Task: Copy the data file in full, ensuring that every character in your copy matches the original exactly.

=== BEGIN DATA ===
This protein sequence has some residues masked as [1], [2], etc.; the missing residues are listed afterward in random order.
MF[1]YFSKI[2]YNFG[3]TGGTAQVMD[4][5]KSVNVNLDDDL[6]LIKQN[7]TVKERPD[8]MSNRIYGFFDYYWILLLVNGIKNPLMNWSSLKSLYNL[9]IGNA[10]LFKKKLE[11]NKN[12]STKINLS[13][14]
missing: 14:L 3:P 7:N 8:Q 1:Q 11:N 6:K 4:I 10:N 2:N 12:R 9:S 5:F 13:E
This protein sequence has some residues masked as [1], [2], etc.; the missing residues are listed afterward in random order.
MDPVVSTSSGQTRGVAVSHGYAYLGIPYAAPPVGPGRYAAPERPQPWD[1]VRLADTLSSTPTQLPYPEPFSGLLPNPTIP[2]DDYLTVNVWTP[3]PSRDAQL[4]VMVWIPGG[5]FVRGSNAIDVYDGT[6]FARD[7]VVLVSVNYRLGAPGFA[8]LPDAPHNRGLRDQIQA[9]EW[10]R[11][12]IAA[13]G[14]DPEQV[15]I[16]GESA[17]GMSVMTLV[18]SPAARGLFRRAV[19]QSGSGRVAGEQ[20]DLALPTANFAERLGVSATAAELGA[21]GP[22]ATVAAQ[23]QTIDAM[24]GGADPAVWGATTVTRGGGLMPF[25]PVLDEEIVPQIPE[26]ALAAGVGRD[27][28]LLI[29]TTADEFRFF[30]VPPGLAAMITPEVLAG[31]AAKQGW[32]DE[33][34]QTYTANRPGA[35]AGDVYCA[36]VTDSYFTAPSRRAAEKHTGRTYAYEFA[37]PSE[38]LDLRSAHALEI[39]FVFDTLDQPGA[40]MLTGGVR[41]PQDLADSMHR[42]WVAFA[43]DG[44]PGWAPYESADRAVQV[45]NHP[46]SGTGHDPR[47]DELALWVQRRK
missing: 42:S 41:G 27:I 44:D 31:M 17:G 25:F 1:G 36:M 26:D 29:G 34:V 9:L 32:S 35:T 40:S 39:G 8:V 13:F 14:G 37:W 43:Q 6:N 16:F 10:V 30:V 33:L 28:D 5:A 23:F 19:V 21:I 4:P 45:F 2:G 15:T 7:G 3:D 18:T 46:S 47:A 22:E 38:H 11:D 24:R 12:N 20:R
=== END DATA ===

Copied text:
This protein sequence has some residues masked as [1], [2], etc.; the missing residues are listed afterward in random order.
MF[1]YFSKI[2]YNFG[3]TGGTAQVMD[4][5]KSVNVNLDDDL[6]LIKQN[7]TVKERPD[8]MSNRIYGFFDYYWILLLVNGIKNPLMNWSSLKSLYNL[9]IGNA[10]LFKKKLE[11]NKN[12]STKINLS[13][14]
missing: 14:L 3:P 7:N 8:Q 1:Q 11:N 6:K 4:I 10:N 2:N 12:R 9:S 5:F 13:E
This protein sequence has some residues masked as [1], [2], etc.; the missing residues are listed afterward in random order.
MDPVVSTSSGQTRGVAVSHGYAYLGIPYAAPPVGPGRYAAPERPQPWD[1]VRLADTLSSTPTQLPYPEPFSGLLPNPTIP[2]DDYLTVNVWTP[3]PSRDAQL[4]VMVWIPGG[5]FVRGSNAIDVYDGT[6]FARD[7]VVLVSVNYRLGAPGFA[8]LPDAPHNRGLRDQIQA[9]EW[10]R[11][12]IAA[13]G[14]DPEQV[15]I[16]GESA[17]GMSVMTLV[18]SPAARGLFRRAV[19]QSGSGRVAGEQ[20]DLALPTANFAERLGVSATAAELGA[21]GP[22]ATVAAQ[23]QTIDAM[24]GGADPAVWGATTVTRGGGLMPF[25]PVLDEEIVPQIPE[26]ALAAGVGRD[27][28]LLI[29]TTADEFRFF[30]VPPGLAAMITPEVLAG[31]AAKQGW[32]DE[33][34]QTYTANRPGA[35]AGDVYCA[36]VTDSYFTAPSRRAAEKHTGRTYAYEFA[37]PSE[38]LDLRSAHALEI[39]FVFDTLDQPGA[40]MLTGGVR[41]PQDLADSMHR[42]WVAFA[43]DG[44]PGWAPYESADRAVQV[45]NHP[46]SGTGHDPR[47]DELALWVQRRK
missing: 42:S 41:G 27:I 44:D 31:M 17:G 25:F 1:G 36:M 26:D 29:G 34:V 9:L 32:S 35:T 40:S 39:G 8:V 13:F 14:G 37:W 43:Q 6:N 16:F 10:V 30:V 33:L 28:D 5:A 23:F 19:V 21:I 4:P 45:F 2:G 15:T 7:G 3:D 18:T 46:S 47:A 22:E 38:H 11:D 24:R 12:N 20:R